Niagara, St. Catherine's and Toronto Navigation Co.
Confederation Marine Modellers
In 1901, the American-owned Niagara, St. Catherines & Toronto Railway established the Niagara, St. Catherines & Toronto Navigation Company following the purchase of the Lakeside Navigation Company. Through Lakeside Navigation the new navigation company obtained its first two steamships, the 348-ton Lakeside and the 637-ton Garden City .They allowed the company to move into the Toronto market, providing tourists for the amusement park and passengers for the railway many of whom were no doubt bound for Niagara Falls.
Meanwhile, back in the United States, the company's owners were fighting for control of their American lines and were forced to sell the Niagara, St. Catherinels & Toronto in 1907 to raise capital. They sold to William Mackenzie and Donald Mann, owners of the Canadian Northern Railway. The new owners of the Niagara, St. Catherines & Toronto Railway and its steamship subsidiary immediately embarked on an expansion program aimed at the establishment of a new line from St. Catherines to Port Colborne. With the new line, the railway hoped to capture a portion of the passenger and freight traffic between Lakes Ontario and Erie, which had been controlled for so long by the Grand Trunk and earlier by the Welland Railway. The extension was opened to traffic in 1911. In 1913 a line was built from St. Catherines to Niagara-on-the-Lake.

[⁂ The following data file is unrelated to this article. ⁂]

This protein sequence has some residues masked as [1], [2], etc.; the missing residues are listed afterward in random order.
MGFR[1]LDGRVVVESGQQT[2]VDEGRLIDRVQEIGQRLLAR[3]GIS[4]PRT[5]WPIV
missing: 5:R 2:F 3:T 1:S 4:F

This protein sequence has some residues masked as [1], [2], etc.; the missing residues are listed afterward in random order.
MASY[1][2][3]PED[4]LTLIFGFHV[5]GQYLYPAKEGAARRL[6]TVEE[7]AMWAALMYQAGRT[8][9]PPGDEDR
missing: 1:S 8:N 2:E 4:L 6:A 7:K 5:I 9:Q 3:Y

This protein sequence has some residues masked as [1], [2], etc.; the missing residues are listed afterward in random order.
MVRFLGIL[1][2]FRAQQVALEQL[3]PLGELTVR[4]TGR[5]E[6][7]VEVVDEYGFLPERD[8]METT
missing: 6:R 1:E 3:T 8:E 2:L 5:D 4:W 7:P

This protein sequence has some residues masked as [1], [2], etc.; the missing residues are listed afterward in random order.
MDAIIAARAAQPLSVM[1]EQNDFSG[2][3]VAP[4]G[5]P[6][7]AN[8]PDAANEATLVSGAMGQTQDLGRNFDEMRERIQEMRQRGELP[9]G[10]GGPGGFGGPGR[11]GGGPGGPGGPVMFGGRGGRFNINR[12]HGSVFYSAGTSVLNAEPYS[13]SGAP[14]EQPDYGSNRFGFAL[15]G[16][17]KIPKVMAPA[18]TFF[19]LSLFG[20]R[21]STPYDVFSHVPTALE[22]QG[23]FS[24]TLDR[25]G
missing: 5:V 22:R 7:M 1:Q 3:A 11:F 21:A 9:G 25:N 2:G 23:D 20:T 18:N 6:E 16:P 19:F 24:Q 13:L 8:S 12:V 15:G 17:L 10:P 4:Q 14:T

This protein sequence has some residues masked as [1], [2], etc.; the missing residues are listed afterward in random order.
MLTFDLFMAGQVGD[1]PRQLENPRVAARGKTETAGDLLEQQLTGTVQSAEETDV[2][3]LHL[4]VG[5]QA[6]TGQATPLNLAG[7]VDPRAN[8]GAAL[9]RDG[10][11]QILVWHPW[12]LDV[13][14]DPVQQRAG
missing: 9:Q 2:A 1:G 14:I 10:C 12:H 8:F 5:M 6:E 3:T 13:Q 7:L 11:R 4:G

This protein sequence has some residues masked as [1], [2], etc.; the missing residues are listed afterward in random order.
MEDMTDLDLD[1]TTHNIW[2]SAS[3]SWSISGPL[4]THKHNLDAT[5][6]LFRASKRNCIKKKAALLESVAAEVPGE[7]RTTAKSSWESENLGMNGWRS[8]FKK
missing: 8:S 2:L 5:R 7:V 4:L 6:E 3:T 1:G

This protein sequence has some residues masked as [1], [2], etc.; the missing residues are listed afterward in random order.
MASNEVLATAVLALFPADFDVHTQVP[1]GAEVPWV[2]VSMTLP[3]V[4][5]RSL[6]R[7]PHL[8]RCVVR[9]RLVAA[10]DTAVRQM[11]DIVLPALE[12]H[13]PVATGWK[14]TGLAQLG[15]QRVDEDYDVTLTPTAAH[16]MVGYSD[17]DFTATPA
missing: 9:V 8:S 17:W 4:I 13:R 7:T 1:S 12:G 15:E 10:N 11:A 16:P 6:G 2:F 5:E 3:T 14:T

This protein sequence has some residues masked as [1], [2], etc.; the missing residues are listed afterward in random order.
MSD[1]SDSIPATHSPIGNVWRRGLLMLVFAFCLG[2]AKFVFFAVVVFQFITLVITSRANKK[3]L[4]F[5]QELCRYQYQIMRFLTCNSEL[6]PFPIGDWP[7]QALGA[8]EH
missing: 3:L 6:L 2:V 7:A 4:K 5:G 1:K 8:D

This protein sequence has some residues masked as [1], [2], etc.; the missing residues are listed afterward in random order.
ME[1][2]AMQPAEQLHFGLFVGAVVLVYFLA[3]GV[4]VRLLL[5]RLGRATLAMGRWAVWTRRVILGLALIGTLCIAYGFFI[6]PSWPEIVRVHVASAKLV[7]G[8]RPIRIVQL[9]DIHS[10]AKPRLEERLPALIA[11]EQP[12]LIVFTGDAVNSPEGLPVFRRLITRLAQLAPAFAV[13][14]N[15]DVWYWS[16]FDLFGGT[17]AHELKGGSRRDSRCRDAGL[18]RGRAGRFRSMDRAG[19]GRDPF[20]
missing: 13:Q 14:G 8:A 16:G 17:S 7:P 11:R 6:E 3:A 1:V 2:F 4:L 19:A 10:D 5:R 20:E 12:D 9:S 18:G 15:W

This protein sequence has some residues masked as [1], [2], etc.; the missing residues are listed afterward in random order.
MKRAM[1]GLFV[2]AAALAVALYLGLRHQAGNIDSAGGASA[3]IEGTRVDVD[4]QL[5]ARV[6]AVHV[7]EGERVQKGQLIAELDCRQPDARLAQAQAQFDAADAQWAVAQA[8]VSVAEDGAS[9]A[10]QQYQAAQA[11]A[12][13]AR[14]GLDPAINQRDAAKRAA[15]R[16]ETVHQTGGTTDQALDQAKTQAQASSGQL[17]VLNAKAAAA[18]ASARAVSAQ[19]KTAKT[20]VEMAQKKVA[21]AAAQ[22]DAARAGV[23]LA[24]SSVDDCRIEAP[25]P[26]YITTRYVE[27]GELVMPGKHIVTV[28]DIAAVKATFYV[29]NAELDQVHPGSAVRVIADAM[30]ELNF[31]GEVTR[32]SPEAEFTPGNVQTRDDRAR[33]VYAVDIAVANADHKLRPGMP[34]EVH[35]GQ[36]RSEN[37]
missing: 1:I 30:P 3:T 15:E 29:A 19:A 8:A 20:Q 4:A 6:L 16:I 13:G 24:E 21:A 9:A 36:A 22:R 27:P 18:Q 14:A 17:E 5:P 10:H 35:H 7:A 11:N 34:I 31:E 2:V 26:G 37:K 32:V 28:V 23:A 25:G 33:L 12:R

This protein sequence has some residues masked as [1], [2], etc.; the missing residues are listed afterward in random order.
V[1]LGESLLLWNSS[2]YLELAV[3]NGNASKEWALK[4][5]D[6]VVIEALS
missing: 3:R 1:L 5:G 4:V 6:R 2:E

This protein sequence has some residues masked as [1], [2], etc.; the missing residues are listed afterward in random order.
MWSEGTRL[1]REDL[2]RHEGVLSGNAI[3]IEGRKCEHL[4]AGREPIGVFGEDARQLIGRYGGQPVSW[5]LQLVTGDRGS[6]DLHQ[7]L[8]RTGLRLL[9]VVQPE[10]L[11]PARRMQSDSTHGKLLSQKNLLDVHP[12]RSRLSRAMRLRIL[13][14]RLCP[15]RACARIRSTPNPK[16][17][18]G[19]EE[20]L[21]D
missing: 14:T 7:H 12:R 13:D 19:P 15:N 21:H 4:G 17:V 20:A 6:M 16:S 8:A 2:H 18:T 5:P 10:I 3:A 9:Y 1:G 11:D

By 1911 passenger traffic on Lake Ontario had increased so much that the small Lakeside was hardly able to keep up with demand. She was replaced by the 1,256-ton Dalhousie City, launched earlier that year by Collingwood Shipbuilding. Well equipped to handle the route to Toronto, Dalhousie City was even able to take over the duties of the Garden City in 1916. When the Canadian Northern fell into financial despair during the First World War, the Canadian government had no choice other than to take over the assets of the railway in 1917, including the Niagara, St. Catherines & Toronto Railway and Navigation Companies, and in 1923 they came under the control of the newly formed Crown Corporation, Canadian National Railways.
Government backing brought with it many advantages for the companies. During the post-war period, passenger traffic experienced an upturn and for the Niagara, St. Catherines & Toronto Navigation Company, the volumes were too great for the Dalhousie City to handle alone. Fortunately the steamship Northumberland, which since 1894 had provided a ferry service for the government across the Northumberland Strait between Prince Edward Island and the mainland, had become surplus and in 1920 was transferred to the navigation company for duty on Lake Ontario. While ownership of the 1,255-ton, British-built Northumberland remained with the federal government through the Minister of Transport, she was in all other respects a part of the navigation company's fleet.
For the next three decades the Dalhousie City and the Northumberland carried thousands of excursionists between Toronto and Port Dalhousie, keeping the interurban line supplied with passengers and Canadian National supplied with needed revenue.